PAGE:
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Mandate Fraud

Mandate Fraud happens when someone deceives an organisation into making an e-payment or transferring funds into a changed bank account of the supplier or business they are dealing with. The request to make payment is made through direct debit, bank transfer or standing order to the new bank account, and the recipient is a criminal. 

If the organisation accepts the request to change the bank details, the payment is transferred into the criminal's bank account.

Scammers purport the organisation to subscription services, or they search for the bank account details and the details related to bank transactions through various sources like an unaware or corrupt staff, publicly available contracts, email interception, online logs of the supplier contact information, websites providing contact details or email addresses for suppliers. 

In some cases, perpetrators of mandate fraud may know the victim beforehand, or the cybercriminals target procurement departments or finance staff to obtain information and learn about internal processing. They gain trust and persuade the employee to divulge certain key information. 

How does Mandate Fraud occur? 

The criminals intercept the email messages between the organisation and the supplier and access the email account details of the organisation's personnel working in financial approval roles or suppliers, or they get the details through phishing emails sent to the staff or malware on the supplier's device, or they enter the system of the organisation by stealing passwords or watching and tracking the email routines between the supplier and the organisation or tampering with the mail account when the legitimate owner is unaware.

Once the organisation's email system is intercepted, the criminals access the email accounts of those in financial approval roles or spoof genuine suppliers' email accounts. Then, the email can be redirected to an obscure location or deleted. 

An email is forwarded to the organisation by the criminals to update bank details for subsequent payment. The concerned person may fail to check the reminder emails, and the parties involved in the transaction may not realise fraudsters have contacted them. 

You get tempered invoices or misleading communication from a different email account requesting to change the bank details of the genuine supplier. The email requests you to make future payments on the changed bank details. If you transfer funds to the new account, the money is immediately transferred to a third party, cashed out, or sent abroad.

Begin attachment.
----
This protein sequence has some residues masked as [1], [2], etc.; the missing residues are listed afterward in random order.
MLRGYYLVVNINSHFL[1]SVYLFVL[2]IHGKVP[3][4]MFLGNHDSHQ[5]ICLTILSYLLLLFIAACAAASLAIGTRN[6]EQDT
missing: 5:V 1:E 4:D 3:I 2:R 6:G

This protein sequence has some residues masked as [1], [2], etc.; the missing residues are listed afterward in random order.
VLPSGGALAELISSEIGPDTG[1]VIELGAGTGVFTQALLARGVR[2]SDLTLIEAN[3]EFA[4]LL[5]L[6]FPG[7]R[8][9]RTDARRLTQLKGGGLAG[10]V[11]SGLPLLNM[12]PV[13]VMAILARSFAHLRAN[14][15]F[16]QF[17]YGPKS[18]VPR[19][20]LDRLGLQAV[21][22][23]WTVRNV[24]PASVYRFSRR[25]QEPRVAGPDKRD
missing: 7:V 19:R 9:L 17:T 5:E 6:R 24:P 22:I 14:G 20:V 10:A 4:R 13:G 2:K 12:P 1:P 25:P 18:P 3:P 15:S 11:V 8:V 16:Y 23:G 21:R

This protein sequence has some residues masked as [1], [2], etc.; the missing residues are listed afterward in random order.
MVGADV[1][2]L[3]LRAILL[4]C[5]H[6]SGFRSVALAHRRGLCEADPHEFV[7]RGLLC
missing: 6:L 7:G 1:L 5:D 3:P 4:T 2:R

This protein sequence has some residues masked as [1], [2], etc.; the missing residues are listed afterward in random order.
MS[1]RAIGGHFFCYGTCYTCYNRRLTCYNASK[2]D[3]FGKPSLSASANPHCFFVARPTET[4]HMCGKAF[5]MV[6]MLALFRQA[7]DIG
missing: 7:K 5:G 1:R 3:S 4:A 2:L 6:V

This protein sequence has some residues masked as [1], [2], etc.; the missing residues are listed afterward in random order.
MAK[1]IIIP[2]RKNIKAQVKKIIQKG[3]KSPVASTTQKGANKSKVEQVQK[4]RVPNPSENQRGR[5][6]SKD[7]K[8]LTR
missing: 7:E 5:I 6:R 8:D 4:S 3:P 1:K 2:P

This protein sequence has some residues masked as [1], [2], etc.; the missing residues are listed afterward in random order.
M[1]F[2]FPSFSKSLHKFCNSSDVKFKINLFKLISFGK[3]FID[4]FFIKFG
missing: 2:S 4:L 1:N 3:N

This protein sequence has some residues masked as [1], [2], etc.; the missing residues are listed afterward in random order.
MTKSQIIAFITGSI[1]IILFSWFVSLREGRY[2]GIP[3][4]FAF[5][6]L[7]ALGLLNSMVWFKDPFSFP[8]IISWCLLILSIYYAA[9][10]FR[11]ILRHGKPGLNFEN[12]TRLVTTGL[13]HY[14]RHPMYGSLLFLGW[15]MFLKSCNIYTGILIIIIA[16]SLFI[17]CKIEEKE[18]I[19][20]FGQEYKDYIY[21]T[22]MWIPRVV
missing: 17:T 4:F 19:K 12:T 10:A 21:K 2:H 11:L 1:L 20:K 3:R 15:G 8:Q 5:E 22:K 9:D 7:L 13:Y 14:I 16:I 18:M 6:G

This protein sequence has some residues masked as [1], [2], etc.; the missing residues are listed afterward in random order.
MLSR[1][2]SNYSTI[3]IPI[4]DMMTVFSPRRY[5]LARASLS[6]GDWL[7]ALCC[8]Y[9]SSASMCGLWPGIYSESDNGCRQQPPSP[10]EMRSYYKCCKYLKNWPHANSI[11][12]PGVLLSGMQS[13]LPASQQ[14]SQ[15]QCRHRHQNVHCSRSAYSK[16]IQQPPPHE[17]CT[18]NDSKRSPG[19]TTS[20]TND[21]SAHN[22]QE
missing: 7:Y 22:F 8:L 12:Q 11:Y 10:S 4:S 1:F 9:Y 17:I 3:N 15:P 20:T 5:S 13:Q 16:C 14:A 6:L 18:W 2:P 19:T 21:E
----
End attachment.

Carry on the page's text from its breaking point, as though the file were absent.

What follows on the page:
How To Prevent Mandate Fraud?

  • Keep all devices and systems protected.

  • Do not leave bills, direct debits, standing orders and other financial details lying around for others to look at.

  • If you request to change bank details from suppliers or business partners, confirm by calling the organisation's representative or checking bank details and statements carefully to prevent Bank Mandate Fraud

  • If you get a call requesting to change details, call back using the number from the source to confirm the recipient. 

How To Report Bank Fraud? 

Immediately report to Action Fraud if you find anything suspicious or mandate fraud has been committed, and raise concerns with the Office of the Public Guardian. 
As per law, in the case of Bank Mandate Fraud, banks must refund funds if the funds are fraudulently acquired. Banks have agreed to refund money transferred knowingly, for payment up to £1 million, but not in case of undue negligence or a potential attempt to defraud the banks. 

Bank mandate fraud-related refunds are made to customers, not businesses, and no extended insurance covers the loss through cyber or data theft.

Date Published: Sep 11, 2023

Types of fraud

A-Z of fraud

To help understand which fraud you've been affected by, we've categorised them into an alphabetical list.

What is fraud and cyber crime?

Cybercrimes can be of two types. First, it can be cyber dependent, where the fraudsters use online devices to convince the victim to accept their offers.

Advance fee fraud

If you are trying to get a loan for a house or a car, they ask to meet the provider to get the financing arrangement and pay the finder's fee in advance.

Corporate fraud

Corporate frauds can be complicated, committed either by the firm or an individual. Nevertheless, it mostly involves cheating where the employee or the firm.

Individual fraud

There are many types of individual frauds related to advance fees, investments, insurance brokers, bogus tradespeople, Ponzi schemes, pension liberation.

Online fraud

Hence the number of cases of online fraud is increasing each year, and most such cases include – account takeover, direct frauds, or scams related domain names.

Identity fraud and identity theft

The criminal uses the stolen identity of another person living or deceased to conduct unlawful activities like obtaining goods or services in another's name.

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